Tuesday, March 2, 2021
Editorial

Bring change

It is quite evident that Nagaland has failed to reach the level of development as in other parts of the country. Compared to the rest of the states in India, our economic performance is at the bottom of the pyramid. Surprisingly our state is abundant with large and wide range of resource availability, but it has failed completely to avail of its benefits. This state of affairs can be attributed to reluctance and stubbornness to change. Change is important to be brought about. Though management of change is a cumbersome process or it is resisted by many, but change in positive direction is always welcome. In every sector of our state, innovation and creativity have to be pumped in. That will fetch better results. We have an ailing health care, underdeveloped tourism and hospitality sector, as well as obsolete education system. So it needs a massive overhaul. Today our state has been marooned onto the shores of hopeless mis-governance and economic paralysis by, besides a lot of other things, a lack of political will to usher in prosperity and economic dignity. But what does change mean, what would it entail and what would it lead our state towards. Our state economy is perhaps the most centralized and nationalized economy in the world. Our state government enjoys an unimaginable manipulative and obstructionist power over our resources, our economy and our wronged and suffocated private sector. We understand that no state can grow and develop without a blossoming private sector which would in turn translate into job creation, economic mobility and eventually a respite from the debt trap that we are reeling under. Successive governments in our state over the years have misused their powers by employing more government employees. Jobs have been used as political bribes and doles to lure our economically persecuted people to the polling booths. Most, if not all, of these promises have predictably been broken. We must know that it is not the role or responsibility of the government to create jobs. It is, however, the utmost responsibility of the government to create a conducive and positive atmosphere for a growth in our private sector – which in turn would lead to employment generation. This will be possible only when we start a process of economic liberalization. It is time we allow the people of our state, its hoteliers, entrepreneurs and businessmen to grow at par with people in other parts of the country. At the same time, due to decades of misrule, corruption and lack of political will and leadership, our state is severely deficient in public infrastructure – wider roads, good hospitals, electricity, good public schools, etc. A growth in infrastructure won’t come through photo-ops, granite plaques and ribbon cuttings but through new policies – visionary urban development plans, deadlines for project completion, penalties for delays and incentives for good, effective and timely deliverance. Today our master plan is utterly flawed and lacks vision. We need a master plan that will be relevant and conducive in 2050, not a master plan that is stuck in the realities of 2000. We need an effective and world-class health system. We need government schools with modern facilities and learning tools that are run in partnership with the private sector and monitored for results. We need to create sector specific policies with yearly benchmarks for improvement, infrastructural additions and growth. This should include policies in the sectors of health, education, urban development, rural development, social welfare, power development, floriculture, horticulture, animal husbandry, agriculture and tourism. Today there are a many things that have gone wrong in our state. For instance, the welfare of a person should not depend on his political leanings but on the tenets of equality, objectivity and justice. The system of administration should not depend on political favoritism or political vindictiveness but on the bedrock of nation building. Political leadership should not be measured by maneuvering coalition constraints or surviving in the chair but measured by the benchmark of statesmanship, etc. Indeed as we celebrate the 72nd Republic Day today, let us all pledge to check these aberrations and discrepancies and to take our state towards prosperity.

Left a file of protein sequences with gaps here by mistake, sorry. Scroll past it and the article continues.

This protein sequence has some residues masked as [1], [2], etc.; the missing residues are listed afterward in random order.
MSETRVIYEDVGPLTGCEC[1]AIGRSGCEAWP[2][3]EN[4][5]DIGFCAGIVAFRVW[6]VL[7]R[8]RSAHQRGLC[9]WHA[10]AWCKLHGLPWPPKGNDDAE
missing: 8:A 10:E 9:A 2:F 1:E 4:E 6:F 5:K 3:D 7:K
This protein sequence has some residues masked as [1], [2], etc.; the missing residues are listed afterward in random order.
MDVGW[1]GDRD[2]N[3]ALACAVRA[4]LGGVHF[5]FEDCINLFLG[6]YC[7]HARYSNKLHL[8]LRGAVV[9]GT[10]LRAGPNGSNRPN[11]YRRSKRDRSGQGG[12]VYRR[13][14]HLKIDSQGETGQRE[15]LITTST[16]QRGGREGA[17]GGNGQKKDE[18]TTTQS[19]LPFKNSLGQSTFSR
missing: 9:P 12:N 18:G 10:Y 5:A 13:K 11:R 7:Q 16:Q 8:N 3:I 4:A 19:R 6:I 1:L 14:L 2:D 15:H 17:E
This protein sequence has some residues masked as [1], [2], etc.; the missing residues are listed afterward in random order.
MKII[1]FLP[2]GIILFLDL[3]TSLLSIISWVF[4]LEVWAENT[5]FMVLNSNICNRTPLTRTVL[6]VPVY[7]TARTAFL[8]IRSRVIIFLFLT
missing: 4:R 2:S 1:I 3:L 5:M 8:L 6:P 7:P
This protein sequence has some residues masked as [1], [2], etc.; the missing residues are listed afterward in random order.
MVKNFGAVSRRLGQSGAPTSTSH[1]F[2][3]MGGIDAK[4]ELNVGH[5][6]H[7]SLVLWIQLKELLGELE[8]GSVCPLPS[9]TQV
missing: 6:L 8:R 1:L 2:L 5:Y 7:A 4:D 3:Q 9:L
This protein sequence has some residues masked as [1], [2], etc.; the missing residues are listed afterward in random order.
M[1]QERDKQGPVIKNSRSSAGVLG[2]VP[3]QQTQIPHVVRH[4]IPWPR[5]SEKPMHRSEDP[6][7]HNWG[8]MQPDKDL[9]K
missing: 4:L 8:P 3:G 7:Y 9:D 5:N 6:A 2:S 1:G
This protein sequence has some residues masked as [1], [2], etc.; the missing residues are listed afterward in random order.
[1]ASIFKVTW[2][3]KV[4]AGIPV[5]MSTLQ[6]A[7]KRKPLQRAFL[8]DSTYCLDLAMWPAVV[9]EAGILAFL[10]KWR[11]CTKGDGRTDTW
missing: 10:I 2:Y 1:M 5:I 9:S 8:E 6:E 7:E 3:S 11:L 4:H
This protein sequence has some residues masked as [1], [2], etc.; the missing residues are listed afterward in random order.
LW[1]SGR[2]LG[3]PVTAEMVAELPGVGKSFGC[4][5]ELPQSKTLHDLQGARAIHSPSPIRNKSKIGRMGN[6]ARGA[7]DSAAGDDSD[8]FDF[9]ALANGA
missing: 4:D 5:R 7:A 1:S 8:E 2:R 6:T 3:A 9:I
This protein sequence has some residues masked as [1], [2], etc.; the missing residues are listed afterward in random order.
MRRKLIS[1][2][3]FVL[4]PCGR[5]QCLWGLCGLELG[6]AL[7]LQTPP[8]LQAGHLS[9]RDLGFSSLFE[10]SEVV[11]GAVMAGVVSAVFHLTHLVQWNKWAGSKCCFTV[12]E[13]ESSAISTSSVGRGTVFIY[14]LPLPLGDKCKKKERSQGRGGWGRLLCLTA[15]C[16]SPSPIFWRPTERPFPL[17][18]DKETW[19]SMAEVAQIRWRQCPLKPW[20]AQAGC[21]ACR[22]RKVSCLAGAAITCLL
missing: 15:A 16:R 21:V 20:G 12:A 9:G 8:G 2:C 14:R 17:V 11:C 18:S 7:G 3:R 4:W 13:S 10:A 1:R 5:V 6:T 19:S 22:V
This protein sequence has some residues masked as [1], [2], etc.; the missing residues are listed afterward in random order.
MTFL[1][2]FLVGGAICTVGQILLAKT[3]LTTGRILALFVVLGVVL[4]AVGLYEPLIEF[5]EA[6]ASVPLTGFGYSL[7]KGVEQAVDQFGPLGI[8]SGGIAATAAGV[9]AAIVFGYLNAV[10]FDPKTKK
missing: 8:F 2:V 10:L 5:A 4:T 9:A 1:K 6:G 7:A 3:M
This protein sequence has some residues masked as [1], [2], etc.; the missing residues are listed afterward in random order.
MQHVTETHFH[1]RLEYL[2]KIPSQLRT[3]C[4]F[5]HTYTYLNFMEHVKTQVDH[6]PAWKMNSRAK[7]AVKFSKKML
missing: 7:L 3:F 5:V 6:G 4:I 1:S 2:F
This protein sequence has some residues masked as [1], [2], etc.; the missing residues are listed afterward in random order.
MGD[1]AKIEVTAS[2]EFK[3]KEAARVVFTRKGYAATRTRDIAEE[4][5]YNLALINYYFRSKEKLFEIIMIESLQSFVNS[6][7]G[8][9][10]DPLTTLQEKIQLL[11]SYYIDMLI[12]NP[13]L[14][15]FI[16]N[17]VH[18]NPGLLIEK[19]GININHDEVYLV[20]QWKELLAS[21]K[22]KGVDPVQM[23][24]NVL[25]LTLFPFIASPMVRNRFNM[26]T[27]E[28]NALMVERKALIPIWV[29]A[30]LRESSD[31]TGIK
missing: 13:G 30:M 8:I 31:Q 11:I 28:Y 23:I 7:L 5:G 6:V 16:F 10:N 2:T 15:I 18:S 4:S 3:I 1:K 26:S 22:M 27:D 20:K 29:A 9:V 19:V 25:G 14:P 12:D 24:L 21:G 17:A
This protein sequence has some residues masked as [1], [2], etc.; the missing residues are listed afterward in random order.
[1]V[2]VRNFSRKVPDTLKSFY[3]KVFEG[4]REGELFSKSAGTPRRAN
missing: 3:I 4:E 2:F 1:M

error: